By the way, did Obama ever quit smoking?
Posted by Falling Panda at 10:47 PM
Sunday, February 10, 2008
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AP- House Speaker Nancy Pelosi (D-Calif.) said twice Sunday that Iraq “is a failure,” adding that President Bush’s troop surge has “not produced the desired effect.”
“The purpose of the surge was to create a secure time for the government of Iraq to make the political change to bring reconciliation to Iraq,” Pelosi said on CNN’s “Late Edition.” “They have not done that.”
"There haven't been gains, Wolf,” the speaker replied. “The gains have not produced the desired effect, which is the reconciliation of Iraq. This is a failure. This is a failure."
Didn't Pelosi learn anything, when her partner in dumb, Harry Reid was pilloried from all sides for proclaiming the war "lost"?
Ten years from now, if Iraq is a stable, peaceful democracy, and history has proven that Bush's actions were not only justified but also beneficial to the reigion and to security here at home, I hope that Americans have the collective memory to remember how Reid and Pelosi attempted to undermine and politicize the war effort at every turn.
Political reconciliation can only come if people are not getting blown up in the streets. Any honest observer- as well as Rep.Murtha - can clearly see that the surge has worked magnificently in quelling violence around the country.
The Democrats new strategy, as witnessed by their collective hissy fit when John McCain implied that the U.S. may need to have a presence in Iraq for 100 years, is to insist that our strategy in Iraq isn't working, simply because we're there.
The Democrats can't stand the thought of U.S. success in Iraq. They know it would set their party back another 25 years on the issue of national security, just as their refusal to take on the Soviet Union and their bungling and subsequent surrender in Southeast Asia, made them the party of defeat throughout the later part of the 20th century.
Between Hillary crying for a third time last night after losing another handful of primaries and Democratic congressional leaders doing everything they can in order to force the U.S. military to run home from Baghdad with their tails between their legs, is it any wonder that the GOP has picked McCain as their standard bearer?
Despite all of his faults, at least McCain can be trusted not to snatch defeat from the jaws of victory or to allow the Democrats to send harmful messages to our troops in the field, when the truth is that they are changing the world for the better, by democratizing a region, which so desperately needs it.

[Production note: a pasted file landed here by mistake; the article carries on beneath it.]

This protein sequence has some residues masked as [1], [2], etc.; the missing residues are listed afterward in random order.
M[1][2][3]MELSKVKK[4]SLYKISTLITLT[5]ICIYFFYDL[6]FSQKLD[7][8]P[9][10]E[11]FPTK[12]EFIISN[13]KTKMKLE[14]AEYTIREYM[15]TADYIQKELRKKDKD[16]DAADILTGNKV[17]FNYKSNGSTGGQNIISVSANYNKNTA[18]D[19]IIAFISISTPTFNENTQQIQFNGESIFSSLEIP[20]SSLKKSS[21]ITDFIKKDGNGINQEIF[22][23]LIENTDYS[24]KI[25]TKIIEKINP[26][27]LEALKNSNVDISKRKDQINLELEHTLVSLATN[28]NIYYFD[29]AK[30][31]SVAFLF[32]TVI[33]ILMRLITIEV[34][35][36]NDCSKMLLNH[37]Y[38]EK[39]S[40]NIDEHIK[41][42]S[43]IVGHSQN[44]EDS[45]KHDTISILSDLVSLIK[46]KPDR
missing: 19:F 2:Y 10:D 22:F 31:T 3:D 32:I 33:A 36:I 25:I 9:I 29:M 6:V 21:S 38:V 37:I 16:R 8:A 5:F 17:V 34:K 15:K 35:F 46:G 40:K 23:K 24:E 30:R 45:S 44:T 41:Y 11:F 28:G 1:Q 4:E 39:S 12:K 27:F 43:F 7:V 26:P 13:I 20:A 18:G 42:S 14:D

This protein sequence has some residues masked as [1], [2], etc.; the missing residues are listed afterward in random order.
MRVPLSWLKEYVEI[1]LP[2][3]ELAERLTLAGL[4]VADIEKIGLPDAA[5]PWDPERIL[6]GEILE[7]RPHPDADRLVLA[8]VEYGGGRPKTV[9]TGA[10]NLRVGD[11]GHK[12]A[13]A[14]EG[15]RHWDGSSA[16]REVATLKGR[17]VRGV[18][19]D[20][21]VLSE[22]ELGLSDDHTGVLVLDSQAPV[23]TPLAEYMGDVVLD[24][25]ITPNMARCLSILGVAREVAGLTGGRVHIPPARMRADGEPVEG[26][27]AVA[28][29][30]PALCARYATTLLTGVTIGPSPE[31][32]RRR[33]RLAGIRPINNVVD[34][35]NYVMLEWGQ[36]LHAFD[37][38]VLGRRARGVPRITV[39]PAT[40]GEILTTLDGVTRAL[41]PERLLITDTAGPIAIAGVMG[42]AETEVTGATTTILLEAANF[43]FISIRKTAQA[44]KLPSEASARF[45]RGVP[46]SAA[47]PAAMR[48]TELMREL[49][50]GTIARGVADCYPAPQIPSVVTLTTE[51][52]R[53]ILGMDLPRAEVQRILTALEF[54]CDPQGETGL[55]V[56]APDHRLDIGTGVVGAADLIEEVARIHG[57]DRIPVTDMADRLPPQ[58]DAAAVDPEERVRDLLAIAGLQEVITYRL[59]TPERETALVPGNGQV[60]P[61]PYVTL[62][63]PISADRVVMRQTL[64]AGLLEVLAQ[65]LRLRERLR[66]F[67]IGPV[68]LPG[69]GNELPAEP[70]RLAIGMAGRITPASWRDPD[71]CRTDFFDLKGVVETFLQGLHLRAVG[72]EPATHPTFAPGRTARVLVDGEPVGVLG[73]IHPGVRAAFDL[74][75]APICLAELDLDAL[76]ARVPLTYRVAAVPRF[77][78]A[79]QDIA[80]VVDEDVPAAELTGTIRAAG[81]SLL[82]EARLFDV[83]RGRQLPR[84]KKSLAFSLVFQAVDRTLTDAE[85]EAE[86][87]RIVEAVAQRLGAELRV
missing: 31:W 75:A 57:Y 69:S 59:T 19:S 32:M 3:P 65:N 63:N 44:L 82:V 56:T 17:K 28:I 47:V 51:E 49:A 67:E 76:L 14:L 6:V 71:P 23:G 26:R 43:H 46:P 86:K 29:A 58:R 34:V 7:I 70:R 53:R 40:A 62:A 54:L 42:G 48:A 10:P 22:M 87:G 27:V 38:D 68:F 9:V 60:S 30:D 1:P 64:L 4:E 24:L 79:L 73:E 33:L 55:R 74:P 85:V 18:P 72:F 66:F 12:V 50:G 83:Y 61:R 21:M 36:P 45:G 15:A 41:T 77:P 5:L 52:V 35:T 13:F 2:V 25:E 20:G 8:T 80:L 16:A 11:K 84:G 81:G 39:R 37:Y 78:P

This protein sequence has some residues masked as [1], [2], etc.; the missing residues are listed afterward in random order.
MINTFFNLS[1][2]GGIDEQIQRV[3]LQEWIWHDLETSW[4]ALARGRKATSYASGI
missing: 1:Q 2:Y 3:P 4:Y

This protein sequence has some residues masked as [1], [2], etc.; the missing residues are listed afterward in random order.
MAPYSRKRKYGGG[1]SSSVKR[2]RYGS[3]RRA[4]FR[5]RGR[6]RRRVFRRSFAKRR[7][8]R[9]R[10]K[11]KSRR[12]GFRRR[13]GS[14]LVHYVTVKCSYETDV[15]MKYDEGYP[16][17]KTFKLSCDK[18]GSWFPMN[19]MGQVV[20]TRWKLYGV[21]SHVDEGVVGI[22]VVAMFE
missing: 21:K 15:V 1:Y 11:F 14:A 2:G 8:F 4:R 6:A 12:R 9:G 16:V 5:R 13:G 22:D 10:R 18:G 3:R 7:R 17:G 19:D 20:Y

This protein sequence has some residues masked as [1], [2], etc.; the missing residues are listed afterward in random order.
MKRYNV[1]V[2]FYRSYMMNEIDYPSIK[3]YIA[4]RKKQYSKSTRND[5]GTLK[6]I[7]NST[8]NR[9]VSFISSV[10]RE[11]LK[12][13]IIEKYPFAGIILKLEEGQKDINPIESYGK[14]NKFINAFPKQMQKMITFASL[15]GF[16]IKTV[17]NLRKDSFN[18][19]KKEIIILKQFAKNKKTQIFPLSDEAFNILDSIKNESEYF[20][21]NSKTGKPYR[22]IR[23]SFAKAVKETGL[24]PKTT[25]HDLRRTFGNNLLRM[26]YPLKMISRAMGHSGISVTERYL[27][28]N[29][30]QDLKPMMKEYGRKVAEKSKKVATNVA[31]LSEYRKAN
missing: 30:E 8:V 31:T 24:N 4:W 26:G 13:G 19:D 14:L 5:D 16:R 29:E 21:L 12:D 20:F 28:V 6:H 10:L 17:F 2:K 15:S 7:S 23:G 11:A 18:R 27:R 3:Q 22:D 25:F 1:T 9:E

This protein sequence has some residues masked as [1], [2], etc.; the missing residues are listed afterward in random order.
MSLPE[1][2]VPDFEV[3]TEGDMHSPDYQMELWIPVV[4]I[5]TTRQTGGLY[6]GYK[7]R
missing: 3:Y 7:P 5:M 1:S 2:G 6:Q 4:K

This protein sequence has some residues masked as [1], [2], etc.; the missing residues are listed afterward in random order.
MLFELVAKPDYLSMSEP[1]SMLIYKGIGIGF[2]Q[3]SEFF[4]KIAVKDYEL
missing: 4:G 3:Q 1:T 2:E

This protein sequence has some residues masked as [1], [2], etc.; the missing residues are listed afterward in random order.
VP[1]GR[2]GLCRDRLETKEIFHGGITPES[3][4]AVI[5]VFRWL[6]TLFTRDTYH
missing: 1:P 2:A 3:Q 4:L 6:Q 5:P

Posted by Falling Panda at 2:35 PM
Saturday, February 09, 2008
Friday, February 08, 2008
Over the past six years, some on the left have accused the Bush administration of using "fear" or "fear-mongering" in order to gain politically from the threat, or as the left claims, the imagined threat of radical Islamic thought.
Posted by Falling Panda at 2:23 PM
Thursday, February 07, 2008
Wednesday, February 06, 2008
For the good of the party it's time for Mitt to bail out and back the inevitable nominee.
If he does, we will rememeber it in 8 years when it's time to pick another standard- bearer.
Posted by Falling Panda at 3:38 PM
Tuesday, February 05, 2008
This is Robert Anbian. He writes haikus.
Haikus for the White House
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Wanna guess where this guy's from? If you said San Francisco, YOU WIN! I hope that you didn't spend too long figuring that one out.
Posted by Falling Panda at 1:40 AM
Monday, February 04, 2008
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Stop crying Hillary. You want to be the leader of the most powerful military on Earth. Your recent tendency to open up the waterworks -whether intentional or not- is not exactly instilling me with much confidence in your abiltiy to take on Muslims who enjoy blowing up buildings. Not that I had much confidence in you to begin with.
So is the face of modern feminism streaked with tears? Probably only if it helps the ladies get what they want.
Posted by Falling Panda at 7:56 PM